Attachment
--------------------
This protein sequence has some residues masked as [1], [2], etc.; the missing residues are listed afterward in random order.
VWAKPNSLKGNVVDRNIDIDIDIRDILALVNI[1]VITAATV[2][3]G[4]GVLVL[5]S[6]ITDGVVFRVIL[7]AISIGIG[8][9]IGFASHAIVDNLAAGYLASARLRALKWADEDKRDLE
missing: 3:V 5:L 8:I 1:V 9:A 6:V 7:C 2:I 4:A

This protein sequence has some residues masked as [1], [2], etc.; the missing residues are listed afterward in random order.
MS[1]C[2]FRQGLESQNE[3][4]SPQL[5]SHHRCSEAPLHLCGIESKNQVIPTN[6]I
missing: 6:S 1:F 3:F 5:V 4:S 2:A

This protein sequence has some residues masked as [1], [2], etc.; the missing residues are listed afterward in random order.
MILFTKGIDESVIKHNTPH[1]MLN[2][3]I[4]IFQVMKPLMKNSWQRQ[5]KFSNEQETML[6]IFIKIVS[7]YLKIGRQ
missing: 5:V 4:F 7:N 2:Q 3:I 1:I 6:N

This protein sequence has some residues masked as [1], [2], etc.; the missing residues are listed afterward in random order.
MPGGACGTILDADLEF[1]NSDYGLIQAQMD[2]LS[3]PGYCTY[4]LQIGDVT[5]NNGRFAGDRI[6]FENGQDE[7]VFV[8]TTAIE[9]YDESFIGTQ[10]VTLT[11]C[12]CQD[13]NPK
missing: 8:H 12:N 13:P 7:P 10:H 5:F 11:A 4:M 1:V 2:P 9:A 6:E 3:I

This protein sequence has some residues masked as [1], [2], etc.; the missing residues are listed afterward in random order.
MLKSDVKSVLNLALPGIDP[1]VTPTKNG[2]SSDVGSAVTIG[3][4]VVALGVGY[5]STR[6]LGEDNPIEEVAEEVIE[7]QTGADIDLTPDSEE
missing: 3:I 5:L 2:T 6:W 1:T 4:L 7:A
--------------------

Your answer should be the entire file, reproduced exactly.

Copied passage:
This protein sequence has some residues masked as [1], [2], etc.; the missing residues are listed afterward in random order.
VWAKPNSLKGNVVDRNIDIDIDIRDILALVNI[1]VITAATV[2][3]G[4]GVLVL[5]S[6]ITDGVVFRVIL[7]AISIGIG[8][9]IGFASHAIVDNLAAGYLASARLRALKWADEDKRDLE
missing: 3:V 5:L 8:I 1:V 9:A 6:V 7:C 2:I 4:A

This protein sequence has some residues masked as [1], [2], etc.; the missing residues are listed afterward in random order.
MS[1]C[2]FRQGLESQNE[3][4]SPQL[5]SHHRCSEAPLHLCGIESKNQVIPTN[6]I
missing: 6:S 1:F 3:F 5:V 4:S 2:A

This protein sequence has some residues masked as [1], [2], etc.; the missing residues are listed afterward in random order.
MILFTKGIDESVIKHNTPH[1]MLN[2][3]I[4]IFQVMKPLMKNSWQRQ[5]KFSNEQETML[6]IFIKIVS[7]YLKIGRQ
missing: 5:V 4:F 7:N 2:Q 3:I 1:I 6:N

This protein sequence has some residues masked as [1], [2], etc.; the missing residues are listed afterward in random order.
MPGGACGTILDADLEF[1]NSDYGLIQAQMD[2]LS[3]PGYCTY[4]LQIGDVT[5]NNGRFAGDRI[6]FENGQDE[7]VFV[8]TTAIE[9]YDESFIGTQ[10]VTLT[11]C[12]CQD[13]NPK
missing: 8:H 12:N 13:P 7:P 10:H 5:F 11:A 4:M 1:V 2:P 9:A 6:E 3:I

This protein sequence has some residues masked as [1], [2], etc.; the missing residues are listed afterward in random order.
MLKSDVKSVLNLALPGIDP[1]VTPTKNG[2]SSDVGSAVTIG[3][4]VVALGVGY[5]STR[6]LGEDNPIEEVAEEVIE[7]QTGADIDLTPDSEE
missing: 3:I 5:L 2:T 6:W 1:T 4:L 7:A